Friday, January 02, 2015

Coolest Comic Covers: The Beano Book 1967

The Beano Book / Annual has had many great covers over the decades but this remains a favourite of mine. I know some of you like it too so I thought I'd show it here today. The Beano Book 1967. An excellent illustration by David Sutherland of General Jumbo and all the Beano characters as his radio-controlled model army. 

If that wasn't fascinating enough for a 7 year old (as I was then), it also touches on the infinity effect by showing characters emerging from that very book, and that cover has a similar army emerging from a book... and presumably on into infinity. Quite a mind-blowing concept for a kid to take on board, and I was captivated by it back on Christmas Day 1966 when I had this book.

And I still think it's a great image to this day. Click on it to see it in more detail. 

12 comments:

Simon said...

This is a great cover but I always thought Biffo looks a bit too much like a mouse.. Does he have whiskers? My own favorite is the 1969 cover, which I marveled at as a seven-year-old mainly because it was the only 'old' Beano book I owned, and was a treasured possession as a result. The look on the face of the hedgehog on the front cover of the 1965 Beano Book is pretty spectacular too.

paddykool said...

Hi Lew .The 19.60's Beano covers were truly lovely. My actual favourite is the earlier "Jonah" one. Offhand ,I think it was 1960 or 1961. Some years ago I collected a run of 1950's and 1960's Beano Annuals on ebay when I was selling comics for about five years. You'll know that they can fetch around £100 pounds ...or maybe more now! That was my favourite Beano period.

Manic Man said...

This cover is a good example of David Sutherland work. While I wouldn't say every image is the BEST version of the character, they are all very good and the change in style from General Jumbo, to the Tin 'Cast' shows you this range., moving back the line, even Lord Snooty and Friends are drawn more in their own series style (with Sutherlands touch of course), a great range showing you can make characters very much on model with there own styles with the artists only style and tweaks showing though. A nice piece but a great artist who is still doing work when.. he's gotta be 82 this year?

though interesting note, I thought Minnie's colour had been pretty much settled as Red and Black by this time, even though it had seamed to change over the years. (also Toots in Red and Black more then often shown Blue)

Lew Stringer said...

I see what you mean about Biffo, Simon, - and yes he does have whiskers on that cover. Perhaps Dave got carried away after drawing the Three Bears with whiskers and thought Biffo had them too.

I think I have that one with the Jonah cover, Paddykool. A great ghosting of Ken Reid's style by David Sutherland. I didn't realise they sold for that amount as I don't keep up with comic values too much. I'll hold onto mine for a while yet I think.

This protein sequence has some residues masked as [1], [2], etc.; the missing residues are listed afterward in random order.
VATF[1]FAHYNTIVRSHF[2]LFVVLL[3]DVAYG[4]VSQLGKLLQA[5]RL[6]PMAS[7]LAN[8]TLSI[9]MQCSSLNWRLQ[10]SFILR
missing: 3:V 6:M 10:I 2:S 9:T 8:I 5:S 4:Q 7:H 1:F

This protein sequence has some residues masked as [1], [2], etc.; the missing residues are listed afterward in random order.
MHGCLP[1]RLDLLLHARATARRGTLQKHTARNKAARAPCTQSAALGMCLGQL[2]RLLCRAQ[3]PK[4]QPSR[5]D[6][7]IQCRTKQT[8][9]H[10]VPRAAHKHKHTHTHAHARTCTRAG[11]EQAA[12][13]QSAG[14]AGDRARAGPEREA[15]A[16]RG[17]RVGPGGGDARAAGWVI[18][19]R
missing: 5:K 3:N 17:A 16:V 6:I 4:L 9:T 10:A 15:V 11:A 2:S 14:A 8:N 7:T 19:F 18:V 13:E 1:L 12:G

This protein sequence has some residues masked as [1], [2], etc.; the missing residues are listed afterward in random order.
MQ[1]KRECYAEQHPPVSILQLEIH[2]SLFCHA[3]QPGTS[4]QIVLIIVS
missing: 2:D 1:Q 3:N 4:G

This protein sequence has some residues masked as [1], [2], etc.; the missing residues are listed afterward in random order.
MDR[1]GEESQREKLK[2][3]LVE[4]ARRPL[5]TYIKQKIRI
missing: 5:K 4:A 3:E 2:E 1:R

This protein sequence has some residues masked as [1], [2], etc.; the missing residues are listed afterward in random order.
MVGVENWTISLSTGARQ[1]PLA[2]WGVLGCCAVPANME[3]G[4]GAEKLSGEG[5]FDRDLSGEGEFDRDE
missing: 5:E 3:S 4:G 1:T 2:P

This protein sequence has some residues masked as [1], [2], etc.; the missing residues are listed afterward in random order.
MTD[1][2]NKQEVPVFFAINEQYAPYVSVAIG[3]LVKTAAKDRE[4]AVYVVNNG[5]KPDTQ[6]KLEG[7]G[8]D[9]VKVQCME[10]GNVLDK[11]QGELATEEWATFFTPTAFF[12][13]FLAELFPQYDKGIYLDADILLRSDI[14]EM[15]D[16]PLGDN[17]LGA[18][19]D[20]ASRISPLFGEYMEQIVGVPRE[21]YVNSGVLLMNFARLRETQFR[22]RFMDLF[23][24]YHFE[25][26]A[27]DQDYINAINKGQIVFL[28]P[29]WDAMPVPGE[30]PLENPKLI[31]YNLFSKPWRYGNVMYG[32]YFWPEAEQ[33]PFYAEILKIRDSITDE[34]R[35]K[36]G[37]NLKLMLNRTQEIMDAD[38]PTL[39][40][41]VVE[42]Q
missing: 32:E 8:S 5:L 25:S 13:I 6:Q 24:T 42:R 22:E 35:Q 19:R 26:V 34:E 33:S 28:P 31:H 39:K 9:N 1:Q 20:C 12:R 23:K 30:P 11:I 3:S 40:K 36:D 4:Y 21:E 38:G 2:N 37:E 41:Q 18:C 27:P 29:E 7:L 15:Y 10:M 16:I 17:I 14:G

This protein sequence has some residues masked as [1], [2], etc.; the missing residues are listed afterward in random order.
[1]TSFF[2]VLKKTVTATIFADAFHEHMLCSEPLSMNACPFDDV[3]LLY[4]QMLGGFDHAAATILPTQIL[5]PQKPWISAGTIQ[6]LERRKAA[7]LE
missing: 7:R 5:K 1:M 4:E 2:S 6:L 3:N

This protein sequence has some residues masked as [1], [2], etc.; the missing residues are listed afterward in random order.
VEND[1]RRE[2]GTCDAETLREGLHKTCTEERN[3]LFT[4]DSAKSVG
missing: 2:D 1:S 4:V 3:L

Lew Stringer said...

There are a number of colour differences on that cover; Danny's shorts, Fatty's jacket, Plug's cap and so on. Things like that were less set in stone in those days.

James Spiring said...

Surely the Bash Street Kids colours should've already been set in stone? That story had been in colour ever since Dave Sutherland took over and it got the center pages in 1962, four years before this cover will have been drawn. The only others with fixed colours back then would be front cover star Biffo and back cover star Dennis.

Lew Stringer said...

Obviously the colour differences were not considered that important or the cover wouldn't have gone ahead as it was. I can't say it bothered me as a reader. Anyway, if it helps, remember they're Jumbo's models, not the actual characters. Perhaps he's colour blind. :)

Sanmissior said...

Even if that were the case, General Jumbo being color blind I mean, he should know and would surely have asked someone to verify that he got the colors right? If he IS color blind he would also get the colors of his normal army wrong so it doesn't add up. Their must be another explanation, unless he had help with his normal army and not helped either his Beano army?

Lew Stringer said...

I think we just have to put it down to one of life's many irrelevant mysteries.

John Pitt said...

I can't remember which year was my favourite Beano annual, although the Jonah cover was my favourite cover as well. My memory is very fragmented about the favourite annual. I can remember Uncle Windbag; a centaur playing football and the Magic Patch.
BUT one thing I DO remember clearly is my all-time favourite ( clean ) lymerick which was in it, complete with a cartoon, which is: -
A football trainer abroad
Taught the game to a cannibal hoard.
But it's sad to recall
They used him as the ball,
And the pot was the goal - and they SCORED!

Paul McScotty -Muir said...

Really good to see this cover again, it is also one of my favourite Beano's and indeed annuls of all time and I have great memories of that book and the 1963 annual (I was to young to read thi sat the time but I thin a family friend gave me this book when I was about 7/8 years old 0 but a great cover regardless)from that Christmas time I think I read and re read that annual till it fell apart.

I picked up the (Ken Reid) Jonah 1962 Beano annual about 15 years ago (complete all bar a ripped spin) along with the 1961 annual for £18 for both (both amazing annuals)- I actually saw the 1962 Beano in a shop in Glasgow a few days ago , not great condition but clean and complete for only £10.

Lew Stringer said...

The 1962 Jonah cover is by Ken Reid. You're right.

I read somewhere that Dave Sutherland had ghosted it but I've just checked Ray Moore's Beano index and the official History of the Beano and both state that it's Ken's work.

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